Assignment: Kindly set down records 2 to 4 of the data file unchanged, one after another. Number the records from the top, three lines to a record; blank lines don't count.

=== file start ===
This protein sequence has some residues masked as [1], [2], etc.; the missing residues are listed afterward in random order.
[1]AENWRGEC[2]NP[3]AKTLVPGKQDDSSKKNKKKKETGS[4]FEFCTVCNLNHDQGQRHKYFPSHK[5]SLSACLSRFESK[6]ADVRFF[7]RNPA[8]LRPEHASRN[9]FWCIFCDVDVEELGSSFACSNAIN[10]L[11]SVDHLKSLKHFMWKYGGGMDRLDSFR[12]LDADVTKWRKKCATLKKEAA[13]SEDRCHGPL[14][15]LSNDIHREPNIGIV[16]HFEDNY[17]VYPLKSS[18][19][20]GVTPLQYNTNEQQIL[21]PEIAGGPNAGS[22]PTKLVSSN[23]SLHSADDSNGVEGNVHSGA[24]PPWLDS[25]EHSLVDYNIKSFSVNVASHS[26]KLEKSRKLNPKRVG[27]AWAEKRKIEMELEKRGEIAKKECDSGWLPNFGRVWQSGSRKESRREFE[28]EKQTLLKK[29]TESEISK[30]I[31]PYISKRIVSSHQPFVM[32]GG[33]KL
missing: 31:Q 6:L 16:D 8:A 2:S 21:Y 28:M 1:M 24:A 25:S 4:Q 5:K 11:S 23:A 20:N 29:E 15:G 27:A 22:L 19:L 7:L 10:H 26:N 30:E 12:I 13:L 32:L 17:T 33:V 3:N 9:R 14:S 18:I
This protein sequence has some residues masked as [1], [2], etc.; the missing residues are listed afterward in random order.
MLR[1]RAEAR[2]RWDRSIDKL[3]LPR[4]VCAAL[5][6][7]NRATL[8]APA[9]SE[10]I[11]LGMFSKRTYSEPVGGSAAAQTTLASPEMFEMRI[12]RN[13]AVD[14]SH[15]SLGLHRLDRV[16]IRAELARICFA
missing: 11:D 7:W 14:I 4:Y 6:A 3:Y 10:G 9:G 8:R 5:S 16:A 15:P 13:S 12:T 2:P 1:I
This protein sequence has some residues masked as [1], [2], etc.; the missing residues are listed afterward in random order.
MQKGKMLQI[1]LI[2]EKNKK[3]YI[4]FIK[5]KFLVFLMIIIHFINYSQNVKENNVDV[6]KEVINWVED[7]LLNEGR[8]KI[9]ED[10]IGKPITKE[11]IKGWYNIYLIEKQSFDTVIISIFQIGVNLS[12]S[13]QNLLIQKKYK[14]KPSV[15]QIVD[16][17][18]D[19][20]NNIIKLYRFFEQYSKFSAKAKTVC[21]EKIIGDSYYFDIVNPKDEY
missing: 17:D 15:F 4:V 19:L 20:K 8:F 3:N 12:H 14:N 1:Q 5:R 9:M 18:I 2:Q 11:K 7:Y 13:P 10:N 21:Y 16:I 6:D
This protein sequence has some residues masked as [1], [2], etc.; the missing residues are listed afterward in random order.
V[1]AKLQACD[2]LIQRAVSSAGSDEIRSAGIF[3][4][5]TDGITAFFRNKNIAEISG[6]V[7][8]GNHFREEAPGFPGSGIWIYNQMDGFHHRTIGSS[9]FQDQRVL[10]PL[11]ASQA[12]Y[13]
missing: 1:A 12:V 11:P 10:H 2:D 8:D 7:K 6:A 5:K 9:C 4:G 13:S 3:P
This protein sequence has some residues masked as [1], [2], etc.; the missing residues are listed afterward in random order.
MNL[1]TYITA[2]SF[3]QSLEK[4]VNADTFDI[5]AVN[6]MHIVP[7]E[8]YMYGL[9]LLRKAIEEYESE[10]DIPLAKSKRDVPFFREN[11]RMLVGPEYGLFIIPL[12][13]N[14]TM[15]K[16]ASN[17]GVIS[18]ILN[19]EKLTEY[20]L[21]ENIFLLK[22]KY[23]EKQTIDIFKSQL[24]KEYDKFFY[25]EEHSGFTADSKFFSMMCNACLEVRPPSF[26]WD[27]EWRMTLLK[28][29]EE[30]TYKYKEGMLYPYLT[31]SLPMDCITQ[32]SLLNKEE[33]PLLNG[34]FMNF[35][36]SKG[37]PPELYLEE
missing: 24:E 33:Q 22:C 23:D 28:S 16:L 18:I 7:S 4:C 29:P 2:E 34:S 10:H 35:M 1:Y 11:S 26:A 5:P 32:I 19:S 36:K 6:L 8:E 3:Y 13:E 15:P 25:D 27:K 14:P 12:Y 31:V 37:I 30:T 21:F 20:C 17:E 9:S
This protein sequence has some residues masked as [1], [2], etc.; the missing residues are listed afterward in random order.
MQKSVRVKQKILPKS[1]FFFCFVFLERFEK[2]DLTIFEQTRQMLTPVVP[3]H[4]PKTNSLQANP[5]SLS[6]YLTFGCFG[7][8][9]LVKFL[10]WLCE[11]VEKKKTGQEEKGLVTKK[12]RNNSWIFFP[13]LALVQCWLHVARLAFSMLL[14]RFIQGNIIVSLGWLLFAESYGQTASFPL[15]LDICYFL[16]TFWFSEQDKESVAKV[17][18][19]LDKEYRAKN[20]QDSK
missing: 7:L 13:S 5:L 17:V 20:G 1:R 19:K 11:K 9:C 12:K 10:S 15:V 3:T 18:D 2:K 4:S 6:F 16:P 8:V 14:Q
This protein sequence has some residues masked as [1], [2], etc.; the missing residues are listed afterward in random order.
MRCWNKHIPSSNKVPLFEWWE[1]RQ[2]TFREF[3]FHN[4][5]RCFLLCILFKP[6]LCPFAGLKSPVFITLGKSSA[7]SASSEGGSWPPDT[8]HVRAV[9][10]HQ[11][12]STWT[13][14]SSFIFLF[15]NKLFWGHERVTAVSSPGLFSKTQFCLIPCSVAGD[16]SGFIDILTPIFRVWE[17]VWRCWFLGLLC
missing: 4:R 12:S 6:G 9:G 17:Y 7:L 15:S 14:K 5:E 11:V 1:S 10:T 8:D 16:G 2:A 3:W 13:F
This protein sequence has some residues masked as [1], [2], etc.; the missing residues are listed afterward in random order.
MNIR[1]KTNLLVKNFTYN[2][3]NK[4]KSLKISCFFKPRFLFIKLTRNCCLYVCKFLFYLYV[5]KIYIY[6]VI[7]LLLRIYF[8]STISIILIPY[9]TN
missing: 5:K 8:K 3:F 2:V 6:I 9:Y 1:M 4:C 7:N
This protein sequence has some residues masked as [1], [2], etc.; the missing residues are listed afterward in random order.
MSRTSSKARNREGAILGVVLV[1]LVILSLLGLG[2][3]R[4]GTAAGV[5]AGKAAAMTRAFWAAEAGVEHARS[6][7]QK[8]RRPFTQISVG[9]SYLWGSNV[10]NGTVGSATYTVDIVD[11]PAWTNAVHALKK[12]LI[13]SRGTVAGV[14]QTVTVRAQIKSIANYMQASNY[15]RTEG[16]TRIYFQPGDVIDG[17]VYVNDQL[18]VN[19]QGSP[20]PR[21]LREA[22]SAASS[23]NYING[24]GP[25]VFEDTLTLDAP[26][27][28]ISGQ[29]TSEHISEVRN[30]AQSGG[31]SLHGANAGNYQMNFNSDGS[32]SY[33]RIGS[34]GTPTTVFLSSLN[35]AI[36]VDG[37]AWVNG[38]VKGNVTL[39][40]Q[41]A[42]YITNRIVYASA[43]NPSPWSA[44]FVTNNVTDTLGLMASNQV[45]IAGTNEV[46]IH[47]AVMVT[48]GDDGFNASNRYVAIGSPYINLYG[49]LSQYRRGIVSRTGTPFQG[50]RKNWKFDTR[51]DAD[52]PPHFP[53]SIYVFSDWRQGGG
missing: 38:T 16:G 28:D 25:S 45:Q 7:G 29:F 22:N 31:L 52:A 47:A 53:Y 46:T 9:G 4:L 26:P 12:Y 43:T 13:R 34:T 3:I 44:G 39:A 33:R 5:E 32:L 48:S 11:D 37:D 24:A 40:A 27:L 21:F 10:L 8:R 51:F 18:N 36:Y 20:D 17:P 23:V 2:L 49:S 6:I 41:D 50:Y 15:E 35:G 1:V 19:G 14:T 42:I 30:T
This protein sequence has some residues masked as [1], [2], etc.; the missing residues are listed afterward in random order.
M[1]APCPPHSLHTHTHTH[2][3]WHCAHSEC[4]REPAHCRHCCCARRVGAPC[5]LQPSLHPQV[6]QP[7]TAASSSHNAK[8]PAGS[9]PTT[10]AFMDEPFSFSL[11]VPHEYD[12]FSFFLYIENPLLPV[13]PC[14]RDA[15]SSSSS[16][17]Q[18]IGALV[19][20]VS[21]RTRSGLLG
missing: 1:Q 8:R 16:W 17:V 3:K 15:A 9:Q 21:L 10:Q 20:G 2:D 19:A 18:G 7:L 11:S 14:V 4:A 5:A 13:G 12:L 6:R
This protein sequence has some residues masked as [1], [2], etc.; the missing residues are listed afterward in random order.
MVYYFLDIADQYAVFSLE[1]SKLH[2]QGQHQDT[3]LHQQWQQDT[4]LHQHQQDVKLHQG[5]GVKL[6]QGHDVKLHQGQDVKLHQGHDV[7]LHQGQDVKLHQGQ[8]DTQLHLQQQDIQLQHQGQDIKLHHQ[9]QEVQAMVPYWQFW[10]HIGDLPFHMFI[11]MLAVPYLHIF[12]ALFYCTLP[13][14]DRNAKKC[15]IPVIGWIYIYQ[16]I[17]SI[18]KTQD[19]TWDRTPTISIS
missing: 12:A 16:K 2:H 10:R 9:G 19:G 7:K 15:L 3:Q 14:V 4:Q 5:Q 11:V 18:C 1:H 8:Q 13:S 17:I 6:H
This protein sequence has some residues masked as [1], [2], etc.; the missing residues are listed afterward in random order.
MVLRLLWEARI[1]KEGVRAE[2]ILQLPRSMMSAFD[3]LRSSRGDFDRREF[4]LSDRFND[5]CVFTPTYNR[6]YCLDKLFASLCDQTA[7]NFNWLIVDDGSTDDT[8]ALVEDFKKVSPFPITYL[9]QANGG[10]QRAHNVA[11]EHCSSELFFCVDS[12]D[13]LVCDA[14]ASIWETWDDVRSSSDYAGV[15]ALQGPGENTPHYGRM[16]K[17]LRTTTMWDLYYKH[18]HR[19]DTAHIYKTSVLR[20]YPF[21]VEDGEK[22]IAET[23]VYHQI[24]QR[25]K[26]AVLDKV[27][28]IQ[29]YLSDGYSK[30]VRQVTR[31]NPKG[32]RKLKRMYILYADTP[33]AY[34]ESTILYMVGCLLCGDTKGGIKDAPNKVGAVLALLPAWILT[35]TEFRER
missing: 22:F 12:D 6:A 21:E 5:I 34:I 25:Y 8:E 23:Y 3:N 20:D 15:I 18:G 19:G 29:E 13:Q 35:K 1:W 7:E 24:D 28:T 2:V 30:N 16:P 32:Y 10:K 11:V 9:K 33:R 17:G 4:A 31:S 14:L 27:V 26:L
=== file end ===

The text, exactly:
This protein sequence has some residues masked as [1], [2], etc.; the missing residues are listed afterward in random order.
MLR[1]RAEAR[2]RWDRSIDKL[3]LPR[4]VCAAL[5][6][7]NRATL[8]APA[9]SE[10]I[11]LGMFSKRTYSEPVGGSAAAQTTLASPEMFEMRI[12]RN[13]AVD[14]SH[15]SLGLHRLDRV[16]IRAELARICFA
missing: 11:D 7:W 14:I 4:Y 6:A 3:Y 10:G 9:G 8:R 5:S 16:A 15:P 13:S 12:T 2:P 1:I
This protein sequence has some residues masked as [1], [2], etc.; the missing residues are listed afterward in random order.
MQKGKMLQI[1]LI[2]EKNKK[3]YI[4]FIK[5]KFLVFLMIIIHFINYSQNVKENNVDV[6]KEVINWVED[7]LLNEGR[8]KI[9]ED[10]IGKPITKE[11]IKGWYNIYLIEKQSFDTVIISIFQIGVNLS[12]S[13]QNLLIQKKYK[14]KPSV[15]QIVD[16][17][18]D[19][20]NNIIKLYRFFEQYSKFSAKAKTVC[21]EKIIGDSYYFDIVNPKDEY
missing: 17:D 15:F 4:V 19:L 20:K 8:F 3:N 12:H 14:N 1:Q 5:R 9:M 18:I 2:Q 11:K 7:Y 13:P 10:N 21:Y 16:I 6:D
This protein sequence has some residues masked as [1], [2], etc.; the missing residues are listed afterward in random order.
V[1]AKLQACD[2]LIQRAVSSAGSDEIRSAGIF[3][4][5]TDGITAFFRNKNIAEISG[6]V[7][8]GNHFREEAPGFPGSGIWIYNQMDGFHHRTIGSS[9]FQDQRVL[10]PL[11]ASQA[12]Y[13]
missing: 1:A 12:V 11:P 10:H 2:D 8:D 7:K 6:A 5:K 9:C 4:G 13:S 3:P